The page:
Addiction Solution Source

Marijuana Facts

May 7th, 2007 · No Comments

Marijuana is the most frequently used illegal drug in the United States. It is a green, brown, or gray mixture of dried, shredded leaves, stems, seeds, and flowers of the hemp plant. It is called by numerous street names such as pot, herb, weed, grass, boom, Mary Jane, gangster, or chronic. There are also names for different strains or “brands” of marijuana, such as “Texas tea,” “Maui wowie,” and “Chronic.”

Most users roll loose marijuana into a cigarette (called a joint or a nail) or smoke it in a pipe. One well-known type of water pipe is the bong. Some users mix marijuana into foods or use it to brew a tea.

Another method is to slice open a cigar and replace the tobacco with marijuana, making what’s called a blunt. Some blunts include crack cocaine, a combination known by various street names, such as “primos” or “woolies.” Joints and blunts often are dipped in PCP and are called “happy sticks,” “wicky sticks,” or “love boat.” One book of American slang lists more than 200 terms for various kinds of marijuana.

Why do People use Marijuana?

Curiosity and the desire to fit into a social group are common reasons to use the drug. Certainly, youngsters who have already begun to smoke cigarettes and/or use alcohol are at high risk for marijuana use.

Research suggests that the use of alcohol and drugs by other family members plays a strong role in whether children start using drugs. Some young people who take drugs do not get along with their parents. Some have a network of friends who use drugs and urge them to do the same (peer pressure). All aspects of a child’s environment – home, school, neighborhood – help to determine whether the child will try drugs.

Young people who become more heavily involved with marijuana can become dependent, making it difficult for them to quit. Others mention psychological coping as a reason for their use – to deal with anxiety, anger, depression, boredom, and so forth. But marijuana use is not an effective method for coping with life’s problems, and staying high can be a way of simply not dealing with the problems and challenges of growing up.

Health Effects of The Drug

All forms of marijuana are mind-altering and it changes how the brain works. It contains THC (delta-9-tetrahydrocannabinol), the main active chemical in marijuana. It also contains more than 400 other chemicals. Marijuana’s effects on the user depend on it’s strength or potency, which is related to the amount of THC it contains. The THC content has been increasing since the 1970s.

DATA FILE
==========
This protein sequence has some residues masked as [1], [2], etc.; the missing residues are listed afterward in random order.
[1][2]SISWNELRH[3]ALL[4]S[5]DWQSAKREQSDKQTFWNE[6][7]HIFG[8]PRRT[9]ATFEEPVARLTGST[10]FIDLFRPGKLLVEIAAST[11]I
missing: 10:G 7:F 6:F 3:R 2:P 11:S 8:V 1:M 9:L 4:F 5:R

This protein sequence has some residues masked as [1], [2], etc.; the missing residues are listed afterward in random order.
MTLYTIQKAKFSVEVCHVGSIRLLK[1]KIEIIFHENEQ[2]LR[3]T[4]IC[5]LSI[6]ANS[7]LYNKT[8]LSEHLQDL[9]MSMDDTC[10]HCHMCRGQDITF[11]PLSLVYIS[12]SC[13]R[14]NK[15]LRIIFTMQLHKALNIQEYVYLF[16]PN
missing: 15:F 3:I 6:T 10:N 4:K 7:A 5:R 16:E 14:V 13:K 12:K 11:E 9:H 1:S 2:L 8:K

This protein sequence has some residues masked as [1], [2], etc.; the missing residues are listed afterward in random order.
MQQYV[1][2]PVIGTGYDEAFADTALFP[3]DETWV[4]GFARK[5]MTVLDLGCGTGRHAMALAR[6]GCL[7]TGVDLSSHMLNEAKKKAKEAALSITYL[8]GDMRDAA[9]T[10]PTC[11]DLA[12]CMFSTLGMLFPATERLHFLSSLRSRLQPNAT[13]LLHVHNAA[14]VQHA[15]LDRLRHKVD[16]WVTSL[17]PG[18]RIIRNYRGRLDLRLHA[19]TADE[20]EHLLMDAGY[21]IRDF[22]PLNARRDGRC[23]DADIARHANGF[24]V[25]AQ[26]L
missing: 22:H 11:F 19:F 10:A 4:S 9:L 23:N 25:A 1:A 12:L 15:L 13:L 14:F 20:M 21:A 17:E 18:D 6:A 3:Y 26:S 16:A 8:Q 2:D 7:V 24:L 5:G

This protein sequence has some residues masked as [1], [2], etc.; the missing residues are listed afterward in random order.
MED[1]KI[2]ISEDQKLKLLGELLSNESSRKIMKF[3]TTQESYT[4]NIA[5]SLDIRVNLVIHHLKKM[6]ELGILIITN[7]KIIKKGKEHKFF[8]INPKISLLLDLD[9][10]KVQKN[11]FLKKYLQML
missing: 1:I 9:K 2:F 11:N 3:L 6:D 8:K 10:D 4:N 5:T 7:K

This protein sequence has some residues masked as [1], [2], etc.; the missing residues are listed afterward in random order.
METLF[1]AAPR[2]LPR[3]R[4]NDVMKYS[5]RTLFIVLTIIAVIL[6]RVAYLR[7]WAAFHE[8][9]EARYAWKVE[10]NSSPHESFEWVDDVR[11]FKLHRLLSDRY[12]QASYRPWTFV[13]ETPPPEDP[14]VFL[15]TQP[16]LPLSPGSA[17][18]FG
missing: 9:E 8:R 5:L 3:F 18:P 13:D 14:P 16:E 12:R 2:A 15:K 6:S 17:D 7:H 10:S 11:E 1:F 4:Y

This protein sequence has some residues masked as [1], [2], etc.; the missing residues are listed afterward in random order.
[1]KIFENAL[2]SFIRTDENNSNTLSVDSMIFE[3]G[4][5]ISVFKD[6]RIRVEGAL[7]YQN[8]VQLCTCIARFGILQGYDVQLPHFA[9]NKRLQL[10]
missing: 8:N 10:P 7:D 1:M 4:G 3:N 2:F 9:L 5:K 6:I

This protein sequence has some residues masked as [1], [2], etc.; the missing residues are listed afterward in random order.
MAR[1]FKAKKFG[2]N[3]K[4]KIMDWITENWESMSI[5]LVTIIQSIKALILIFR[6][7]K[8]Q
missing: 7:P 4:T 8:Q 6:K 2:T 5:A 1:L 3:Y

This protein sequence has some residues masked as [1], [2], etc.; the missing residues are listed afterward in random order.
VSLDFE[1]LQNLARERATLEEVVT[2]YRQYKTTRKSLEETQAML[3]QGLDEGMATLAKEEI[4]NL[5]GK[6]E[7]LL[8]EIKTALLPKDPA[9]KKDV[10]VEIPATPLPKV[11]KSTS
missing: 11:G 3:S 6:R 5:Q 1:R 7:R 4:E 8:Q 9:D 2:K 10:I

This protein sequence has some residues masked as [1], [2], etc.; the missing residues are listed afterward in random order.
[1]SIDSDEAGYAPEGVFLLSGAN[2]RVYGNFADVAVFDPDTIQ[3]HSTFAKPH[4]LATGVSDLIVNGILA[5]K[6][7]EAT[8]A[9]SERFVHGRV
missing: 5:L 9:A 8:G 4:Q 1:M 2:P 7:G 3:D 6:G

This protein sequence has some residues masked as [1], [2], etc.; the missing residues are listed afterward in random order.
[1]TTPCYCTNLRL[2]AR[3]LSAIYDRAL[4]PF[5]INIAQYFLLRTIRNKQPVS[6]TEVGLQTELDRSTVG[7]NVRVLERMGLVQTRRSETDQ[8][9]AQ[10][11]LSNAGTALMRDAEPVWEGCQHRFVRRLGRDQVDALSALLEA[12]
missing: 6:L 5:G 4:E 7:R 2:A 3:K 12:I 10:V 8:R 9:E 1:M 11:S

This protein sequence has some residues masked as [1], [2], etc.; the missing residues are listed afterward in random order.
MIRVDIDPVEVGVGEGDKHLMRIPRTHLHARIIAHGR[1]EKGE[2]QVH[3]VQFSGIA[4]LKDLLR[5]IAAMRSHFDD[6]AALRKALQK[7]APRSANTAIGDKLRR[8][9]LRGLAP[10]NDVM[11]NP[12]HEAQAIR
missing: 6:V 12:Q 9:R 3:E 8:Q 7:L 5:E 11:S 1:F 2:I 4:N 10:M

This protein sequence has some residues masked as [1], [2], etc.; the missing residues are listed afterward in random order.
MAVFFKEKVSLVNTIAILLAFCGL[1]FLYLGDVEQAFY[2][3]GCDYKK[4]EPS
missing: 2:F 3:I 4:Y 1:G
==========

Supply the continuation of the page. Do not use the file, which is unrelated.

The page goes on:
THC in marijuana is rapidly absorbed by fatty tissues in various organs. Generally, traces (metabolites) of it can be detected by standard urine testing methods several days after a smoking session. However, in chronic heavy users, traces can sometimes be detected for weeks after they have stopped using the drug.

Smoking marijuana causes some changes in the brain that are like those caused by cocaine, heroin, and alcohol. Some users can undergo bad effects from the drug. They may suffer sudden feelings of anxiety and have paranoid thoughts. This is more likely to happen when a more potent variety of marijuana is used or other chemicals or street drugs are mixed into the substance.

How can you tell if someone has been using marijuana?

If someone is high on marijuana, he or she might:

– seem dizzy and have trouble walking;

– seem silly and giggly for no reason;

– have very red, bloodshot eyes; and

– have a hard time remembering things that just happened.

When the early effects fade, over a few hours, the user can become very sleepy.

Short-Term Effects

The short-term effects include:

– problems with memory and learning;

– distorted perception (sights, sounds, time, touch);

– trouble with thinking and problem solving;

– loss of motor coordination; and

– increased heart rate.

Marijuana has serious harmful effects on the skills required to drive safely such as making it more difficult to judge distances and react to signals and sounds on the road.

Long-Term Effects

People who smoke marijuana often develop the same kinds of breathing problems that cigarette smokers have: coughing and wheezing. They tend to have more chest colds than nonusers. They are also at greater risk of getting lung infections like pneumonia.

Regular use of the drug may play a role in some kinds of cancer. Studies show that someone who smokes five joints per day may be taking in as many cancer-causing chemicals as someone who smokes a full pack of cigarettes every day. Long-term marijuana use can lead to addiction in some people.

Does Marijuana Lead to the Use of Other Drugs?

It could. Long-term studies of high school students and their patterns of drug use show that very few young people use other illegal drugs without first trying marijuana. For example, the risk of using cocaine is much greater for those who have tried marijuana than for those who have never tried it. Using it puts children and teens in contact with people who are users and sellers of other drugs. So there is more of a risk that a marijuana user will be exposed to and urged to try more drugs.

Scientists are examining the possibility that long-term marijuana use may create changes in the brain that make a person more at risk of becoming addicted to other drugs, such as alcohol or cocaine.

Drug Treatment

There are currently no medications for treating marijuana addiction. Patients should seek out addiction treatment under the guidance of a doctor that has a “holistic” approach that is designed to treat the whole person, not just the symptoms of the substance abuse.

To find a holistic treatment center, see: drug_addiction_treatment/drug-abuse-treatment-facility-locator

Bookmark and Share

Tags: Marijuana Addiction

0 responses so far ↓

  • There are no comments yet...Kick things off by filling out the form below.

Leave a Comment

*